On Tuesday, August 5, members of the Lake Mills Police department would like to invite the community to join together in the annual “National Night out against Crime” event. Attendees will have the opportunity to view and experience the inside of police and fire vehicles, meet their local health and safety officers and watch UW Health’s Medflight helicopter land. The event is planned at the Lake Mills High School lower parking lot from 6:00 pm to 8:30 pm.
There will be ongoing demonstrations by the Lake Mills EMS, UW Health, Fort Health care and UW Health Watertown. Transport vehicles from the Lake Mills EMS, Fort Health care Paramedic Intercept and CHETA (UW Children’s Hospital Emergency Transport Ambulance). Custom Canine service academy will have their four-legged friends on hand for demonstrations and petting. Also scheduled to appear are Bucky Badger, McGruff the Crime dog, and Dottie the Donor program mascot.
In addition to the demonstrations and mascots, there will be bike helmet fittings and giveaways sponsored by American Family insurance and TREK bicycle. We will have many booths offering free health and safety information, free games and activities for kids, and plenty of food and refreshments available for purchase from the Lake Mills EMS and Special Olympics. There will also be music provided by our local DJ, door prizes, raffles, and freebies to make the night memorable for everyone.
Communities nationwide celebrate National Night Out in order to 1) heighten crime and drug prevention awareness, 2) Strengthen police-community partnerships, and 3) increase neighborhood safety awareness.
National Project Coordinator Matt Peksin said, “This is a night for America to stand together to promote awareness, safety, and neighborhood unity. National Night Out showcases the vital importance of police-community partnerships and citizen involvement in our fight to build a safer nation.”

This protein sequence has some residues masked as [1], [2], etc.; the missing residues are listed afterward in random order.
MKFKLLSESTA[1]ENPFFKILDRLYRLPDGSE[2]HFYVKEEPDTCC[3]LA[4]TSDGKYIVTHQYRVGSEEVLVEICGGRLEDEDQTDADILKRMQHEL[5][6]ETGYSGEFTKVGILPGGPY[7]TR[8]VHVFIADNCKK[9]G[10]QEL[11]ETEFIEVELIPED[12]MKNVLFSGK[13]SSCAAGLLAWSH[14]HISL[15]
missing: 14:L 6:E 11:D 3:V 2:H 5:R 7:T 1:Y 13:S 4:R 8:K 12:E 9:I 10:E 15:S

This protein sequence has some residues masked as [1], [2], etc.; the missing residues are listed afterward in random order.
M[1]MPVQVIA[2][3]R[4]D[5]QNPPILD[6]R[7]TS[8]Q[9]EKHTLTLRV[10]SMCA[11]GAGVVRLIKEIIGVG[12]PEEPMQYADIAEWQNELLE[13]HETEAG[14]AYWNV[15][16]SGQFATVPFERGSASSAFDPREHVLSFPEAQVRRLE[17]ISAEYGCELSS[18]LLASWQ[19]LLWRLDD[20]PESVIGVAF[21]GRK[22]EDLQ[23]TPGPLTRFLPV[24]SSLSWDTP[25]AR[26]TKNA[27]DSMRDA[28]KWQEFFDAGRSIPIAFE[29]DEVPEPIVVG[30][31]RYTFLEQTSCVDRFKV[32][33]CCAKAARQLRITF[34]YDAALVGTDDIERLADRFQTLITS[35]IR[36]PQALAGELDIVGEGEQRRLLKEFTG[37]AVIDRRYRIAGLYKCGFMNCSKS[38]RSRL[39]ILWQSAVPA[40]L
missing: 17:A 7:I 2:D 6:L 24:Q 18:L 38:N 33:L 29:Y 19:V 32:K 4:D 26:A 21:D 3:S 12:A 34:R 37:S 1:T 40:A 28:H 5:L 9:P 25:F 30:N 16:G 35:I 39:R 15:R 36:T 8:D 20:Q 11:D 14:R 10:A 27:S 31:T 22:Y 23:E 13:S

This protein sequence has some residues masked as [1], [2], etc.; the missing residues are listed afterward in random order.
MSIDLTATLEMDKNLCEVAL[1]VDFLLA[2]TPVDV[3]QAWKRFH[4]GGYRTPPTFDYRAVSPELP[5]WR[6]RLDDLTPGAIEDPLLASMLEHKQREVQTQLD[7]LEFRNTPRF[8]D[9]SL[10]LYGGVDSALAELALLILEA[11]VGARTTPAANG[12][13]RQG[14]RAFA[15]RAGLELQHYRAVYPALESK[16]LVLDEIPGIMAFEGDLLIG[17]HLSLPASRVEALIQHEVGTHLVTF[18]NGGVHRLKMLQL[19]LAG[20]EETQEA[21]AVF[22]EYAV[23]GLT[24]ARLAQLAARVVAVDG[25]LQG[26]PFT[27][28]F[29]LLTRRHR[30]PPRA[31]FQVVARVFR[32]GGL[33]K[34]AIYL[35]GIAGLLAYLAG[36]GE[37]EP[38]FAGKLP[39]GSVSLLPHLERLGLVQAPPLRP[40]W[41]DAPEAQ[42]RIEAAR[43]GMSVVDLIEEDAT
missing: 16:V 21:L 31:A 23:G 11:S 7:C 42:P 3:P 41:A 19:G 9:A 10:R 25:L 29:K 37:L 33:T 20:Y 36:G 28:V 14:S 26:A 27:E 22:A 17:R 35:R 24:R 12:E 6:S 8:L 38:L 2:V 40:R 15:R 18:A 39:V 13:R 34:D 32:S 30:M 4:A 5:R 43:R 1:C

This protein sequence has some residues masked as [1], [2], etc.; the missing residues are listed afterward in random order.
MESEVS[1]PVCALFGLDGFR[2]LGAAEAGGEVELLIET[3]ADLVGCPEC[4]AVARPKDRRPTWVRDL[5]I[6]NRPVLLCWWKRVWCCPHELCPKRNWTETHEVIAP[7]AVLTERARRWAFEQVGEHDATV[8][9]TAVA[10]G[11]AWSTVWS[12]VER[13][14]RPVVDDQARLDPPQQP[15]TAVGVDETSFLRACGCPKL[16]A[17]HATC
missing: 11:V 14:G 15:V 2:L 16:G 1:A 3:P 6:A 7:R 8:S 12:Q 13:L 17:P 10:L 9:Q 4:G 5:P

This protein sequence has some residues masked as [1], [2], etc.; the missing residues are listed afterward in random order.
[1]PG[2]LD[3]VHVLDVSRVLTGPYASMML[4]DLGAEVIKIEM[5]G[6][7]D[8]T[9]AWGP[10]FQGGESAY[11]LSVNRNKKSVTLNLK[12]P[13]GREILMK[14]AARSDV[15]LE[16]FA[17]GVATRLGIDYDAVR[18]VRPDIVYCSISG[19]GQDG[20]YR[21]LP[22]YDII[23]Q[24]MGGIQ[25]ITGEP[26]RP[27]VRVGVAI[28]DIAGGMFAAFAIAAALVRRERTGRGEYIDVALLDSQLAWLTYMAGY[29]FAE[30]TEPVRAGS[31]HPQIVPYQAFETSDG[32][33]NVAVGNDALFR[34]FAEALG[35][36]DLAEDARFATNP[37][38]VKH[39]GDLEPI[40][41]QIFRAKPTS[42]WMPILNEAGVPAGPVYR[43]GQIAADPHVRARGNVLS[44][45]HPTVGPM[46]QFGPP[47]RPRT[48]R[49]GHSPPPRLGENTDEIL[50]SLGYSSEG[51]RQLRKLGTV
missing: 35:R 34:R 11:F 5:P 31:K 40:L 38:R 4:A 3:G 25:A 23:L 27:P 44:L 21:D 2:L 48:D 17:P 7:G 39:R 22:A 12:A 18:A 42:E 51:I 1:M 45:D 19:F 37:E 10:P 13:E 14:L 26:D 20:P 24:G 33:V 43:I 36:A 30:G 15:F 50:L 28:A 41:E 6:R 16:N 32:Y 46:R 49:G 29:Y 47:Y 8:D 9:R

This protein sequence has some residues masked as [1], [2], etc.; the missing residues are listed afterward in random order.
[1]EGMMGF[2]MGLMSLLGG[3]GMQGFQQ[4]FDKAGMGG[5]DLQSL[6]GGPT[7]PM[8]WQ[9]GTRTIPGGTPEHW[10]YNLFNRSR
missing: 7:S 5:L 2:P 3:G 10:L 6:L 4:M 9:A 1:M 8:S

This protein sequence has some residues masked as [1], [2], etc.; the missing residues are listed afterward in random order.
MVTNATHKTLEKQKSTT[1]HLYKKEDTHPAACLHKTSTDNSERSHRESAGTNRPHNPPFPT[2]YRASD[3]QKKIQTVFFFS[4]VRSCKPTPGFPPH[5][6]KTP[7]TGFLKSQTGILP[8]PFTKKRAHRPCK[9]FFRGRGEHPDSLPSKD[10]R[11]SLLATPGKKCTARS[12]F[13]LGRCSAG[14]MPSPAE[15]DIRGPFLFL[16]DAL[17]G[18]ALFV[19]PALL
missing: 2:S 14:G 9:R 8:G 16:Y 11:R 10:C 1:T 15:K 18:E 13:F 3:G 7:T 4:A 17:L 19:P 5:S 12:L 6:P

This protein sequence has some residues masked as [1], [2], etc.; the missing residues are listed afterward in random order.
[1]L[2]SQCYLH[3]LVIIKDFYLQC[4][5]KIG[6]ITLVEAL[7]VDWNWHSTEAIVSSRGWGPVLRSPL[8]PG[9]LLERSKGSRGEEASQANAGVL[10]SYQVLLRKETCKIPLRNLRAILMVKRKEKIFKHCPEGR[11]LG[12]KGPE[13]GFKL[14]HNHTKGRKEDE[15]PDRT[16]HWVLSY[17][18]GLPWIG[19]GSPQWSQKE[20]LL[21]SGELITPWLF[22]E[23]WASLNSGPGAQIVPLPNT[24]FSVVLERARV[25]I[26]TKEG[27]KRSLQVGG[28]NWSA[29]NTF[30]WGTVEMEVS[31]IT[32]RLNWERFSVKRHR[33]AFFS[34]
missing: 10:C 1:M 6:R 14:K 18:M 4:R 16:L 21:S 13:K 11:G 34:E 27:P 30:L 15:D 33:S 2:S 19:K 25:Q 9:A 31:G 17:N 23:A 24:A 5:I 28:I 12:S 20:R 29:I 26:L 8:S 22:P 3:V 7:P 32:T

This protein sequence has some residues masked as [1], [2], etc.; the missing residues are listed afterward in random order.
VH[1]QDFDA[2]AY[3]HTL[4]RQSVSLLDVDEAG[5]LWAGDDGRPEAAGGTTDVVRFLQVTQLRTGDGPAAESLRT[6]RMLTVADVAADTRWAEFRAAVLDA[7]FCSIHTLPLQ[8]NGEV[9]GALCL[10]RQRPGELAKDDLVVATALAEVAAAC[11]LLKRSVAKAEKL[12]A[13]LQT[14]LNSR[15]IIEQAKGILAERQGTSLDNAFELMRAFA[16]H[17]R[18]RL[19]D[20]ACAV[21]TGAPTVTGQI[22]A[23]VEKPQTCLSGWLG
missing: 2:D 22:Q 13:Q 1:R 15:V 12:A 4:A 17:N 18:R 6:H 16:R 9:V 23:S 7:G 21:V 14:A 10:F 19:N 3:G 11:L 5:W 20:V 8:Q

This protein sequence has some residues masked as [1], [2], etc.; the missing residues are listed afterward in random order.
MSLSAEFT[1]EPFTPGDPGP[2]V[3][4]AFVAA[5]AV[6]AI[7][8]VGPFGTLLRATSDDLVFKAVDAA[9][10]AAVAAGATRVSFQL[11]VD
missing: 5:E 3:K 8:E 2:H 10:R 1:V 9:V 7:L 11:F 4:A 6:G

For more information contact Officer Troy Oestreich at the Lake Mills Police Department at 920-648-3454 or email@example.com .
The Town and Country days festival parade is set for Saturday June 28th at 10:30 a.m. There will be no parking posted on the parade route as well as the detour route between 9:00 a.m. and noon, the day of the parade. The Lake Mills Police Department will begin clearing both routes at 8:00 a.m. If an owner of a vehicle cannot be found, the vehicle will be ticketed and towed. The parade route will be closed starting at 10:00 a.m. until the end of the parade.
It’s that time of year again. The weather is warm, people are grilling-out and July 4th is just around the corner. This celebration of our Nation’s Independence typically involves “fireworks”. Though the City of Lake Mills puts an awesome fireworks display for all to enjoy, it’s not uncommon for many people to light off a few fireworks with friends and family…but are these fireworks legal?? In the State of Wisconsin the fireworks that are legal to possess and ignite without a valid permit consist of “smoke bombs”, “cone fountains” that produce visual/audio effects but do not explode, “snakes” that contain no mercury, “sparklers” not exceeding 36 inches, “party poppers” that spray confetti or streamers and “snaps”…basically anything that launches into the air, flies and/or explodes is illegal without a permit and may lead to a substantial fine and confiscation of these fireworks. Don’t be fooled by the many places throughout the state that are now selling fireworks that fly and/or explode (ie, mortars, firecrackers, roman candles, bottle rockets, M80s, etc.)…these are illegal for anyone to possess and discharge unless you have a valid permit… Note: Signing an agreement at the check-out of these Firework Superstores only adds you to their permit, which requires you to store your fireworks on their premise and discharge them on the date, time and location defined by the store’s permit…the moment you leave the property with these otherwise illegal fireworks you are in violation of the law!!! The City of Lake Mills Police Department wishes everyone a safe and happy July 4th!